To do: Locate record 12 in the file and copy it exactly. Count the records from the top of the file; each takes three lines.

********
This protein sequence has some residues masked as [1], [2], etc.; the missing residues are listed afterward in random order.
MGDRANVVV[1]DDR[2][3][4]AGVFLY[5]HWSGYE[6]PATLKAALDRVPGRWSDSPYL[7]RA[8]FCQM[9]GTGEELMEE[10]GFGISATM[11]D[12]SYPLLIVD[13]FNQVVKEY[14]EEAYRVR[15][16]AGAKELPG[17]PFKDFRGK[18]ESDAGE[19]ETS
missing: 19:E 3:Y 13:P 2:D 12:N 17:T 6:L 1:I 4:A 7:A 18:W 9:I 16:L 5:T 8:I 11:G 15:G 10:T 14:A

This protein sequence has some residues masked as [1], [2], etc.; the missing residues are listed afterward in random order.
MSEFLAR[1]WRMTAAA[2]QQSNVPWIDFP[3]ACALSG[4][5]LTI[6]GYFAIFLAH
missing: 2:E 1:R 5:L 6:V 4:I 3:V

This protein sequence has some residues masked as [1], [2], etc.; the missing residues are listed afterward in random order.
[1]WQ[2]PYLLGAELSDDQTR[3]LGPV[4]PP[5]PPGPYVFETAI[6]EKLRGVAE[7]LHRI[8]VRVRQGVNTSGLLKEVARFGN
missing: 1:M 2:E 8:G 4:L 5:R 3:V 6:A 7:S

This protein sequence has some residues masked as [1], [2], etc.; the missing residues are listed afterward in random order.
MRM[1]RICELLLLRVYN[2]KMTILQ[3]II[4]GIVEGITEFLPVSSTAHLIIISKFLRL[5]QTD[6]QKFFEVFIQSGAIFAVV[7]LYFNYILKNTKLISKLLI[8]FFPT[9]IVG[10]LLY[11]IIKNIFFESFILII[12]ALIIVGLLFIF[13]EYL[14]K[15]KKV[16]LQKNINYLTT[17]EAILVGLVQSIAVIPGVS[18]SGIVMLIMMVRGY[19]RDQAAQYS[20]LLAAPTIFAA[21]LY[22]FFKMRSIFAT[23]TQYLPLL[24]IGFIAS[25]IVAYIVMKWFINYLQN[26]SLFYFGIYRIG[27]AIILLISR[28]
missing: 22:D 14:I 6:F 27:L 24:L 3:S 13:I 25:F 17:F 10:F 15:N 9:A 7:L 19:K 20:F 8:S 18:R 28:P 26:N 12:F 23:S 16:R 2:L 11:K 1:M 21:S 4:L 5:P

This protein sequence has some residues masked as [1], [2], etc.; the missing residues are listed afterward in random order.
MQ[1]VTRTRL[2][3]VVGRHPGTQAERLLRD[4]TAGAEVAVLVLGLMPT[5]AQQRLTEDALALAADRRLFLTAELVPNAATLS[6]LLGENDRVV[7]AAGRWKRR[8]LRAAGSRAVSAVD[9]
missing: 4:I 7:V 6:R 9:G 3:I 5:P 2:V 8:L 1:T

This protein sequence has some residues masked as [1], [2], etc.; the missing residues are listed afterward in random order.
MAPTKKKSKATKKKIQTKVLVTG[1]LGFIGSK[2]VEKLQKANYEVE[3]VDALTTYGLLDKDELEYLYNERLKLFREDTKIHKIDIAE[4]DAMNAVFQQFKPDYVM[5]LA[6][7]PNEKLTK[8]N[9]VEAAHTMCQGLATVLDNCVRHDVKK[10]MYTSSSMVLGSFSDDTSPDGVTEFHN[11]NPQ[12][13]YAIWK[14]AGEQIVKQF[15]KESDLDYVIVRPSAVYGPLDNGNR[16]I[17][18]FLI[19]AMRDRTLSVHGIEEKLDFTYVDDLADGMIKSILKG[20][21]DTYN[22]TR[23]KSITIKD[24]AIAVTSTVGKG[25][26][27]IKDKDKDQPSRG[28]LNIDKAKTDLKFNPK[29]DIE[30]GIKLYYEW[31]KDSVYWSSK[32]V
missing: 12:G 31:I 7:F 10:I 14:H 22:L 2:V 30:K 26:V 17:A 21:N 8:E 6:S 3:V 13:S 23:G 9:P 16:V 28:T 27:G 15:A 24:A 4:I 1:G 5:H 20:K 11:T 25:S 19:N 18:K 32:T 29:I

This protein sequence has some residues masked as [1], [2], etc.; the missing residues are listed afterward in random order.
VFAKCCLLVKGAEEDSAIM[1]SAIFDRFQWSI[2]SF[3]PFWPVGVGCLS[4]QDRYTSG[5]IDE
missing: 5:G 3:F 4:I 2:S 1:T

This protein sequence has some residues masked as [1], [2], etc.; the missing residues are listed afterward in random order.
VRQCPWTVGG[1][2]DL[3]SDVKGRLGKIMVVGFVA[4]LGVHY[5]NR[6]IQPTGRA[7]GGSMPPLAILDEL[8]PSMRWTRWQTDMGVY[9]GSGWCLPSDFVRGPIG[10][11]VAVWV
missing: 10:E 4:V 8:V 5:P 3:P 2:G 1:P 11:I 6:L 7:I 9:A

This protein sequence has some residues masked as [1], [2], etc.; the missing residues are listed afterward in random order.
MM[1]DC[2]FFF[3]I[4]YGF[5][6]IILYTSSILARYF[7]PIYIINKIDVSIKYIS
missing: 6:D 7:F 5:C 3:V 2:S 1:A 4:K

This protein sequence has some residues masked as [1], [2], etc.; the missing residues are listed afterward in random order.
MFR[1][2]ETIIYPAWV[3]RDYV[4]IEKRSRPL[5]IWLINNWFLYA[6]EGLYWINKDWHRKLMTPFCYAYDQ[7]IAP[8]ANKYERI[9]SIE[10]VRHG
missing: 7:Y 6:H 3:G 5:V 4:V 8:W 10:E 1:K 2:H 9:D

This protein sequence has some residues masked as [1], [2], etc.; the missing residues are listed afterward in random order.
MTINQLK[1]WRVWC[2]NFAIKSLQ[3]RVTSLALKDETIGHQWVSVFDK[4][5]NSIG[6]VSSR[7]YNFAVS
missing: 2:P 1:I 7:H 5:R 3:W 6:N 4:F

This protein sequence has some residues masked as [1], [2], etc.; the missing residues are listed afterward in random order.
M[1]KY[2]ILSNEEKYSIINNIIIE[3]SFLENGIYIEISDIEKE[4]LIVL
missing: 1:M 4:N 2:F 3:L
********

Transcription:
This protein sequence has some residues masked as [1], [2], etc.; the missing residues are listed afterward in random order.
M[1]KY[2]ILSNEEKYSIINNIIIE[3]SFLENGIYIEISDIEKE[4]LIVL
missing: 1:M 4:N 2:F 3:L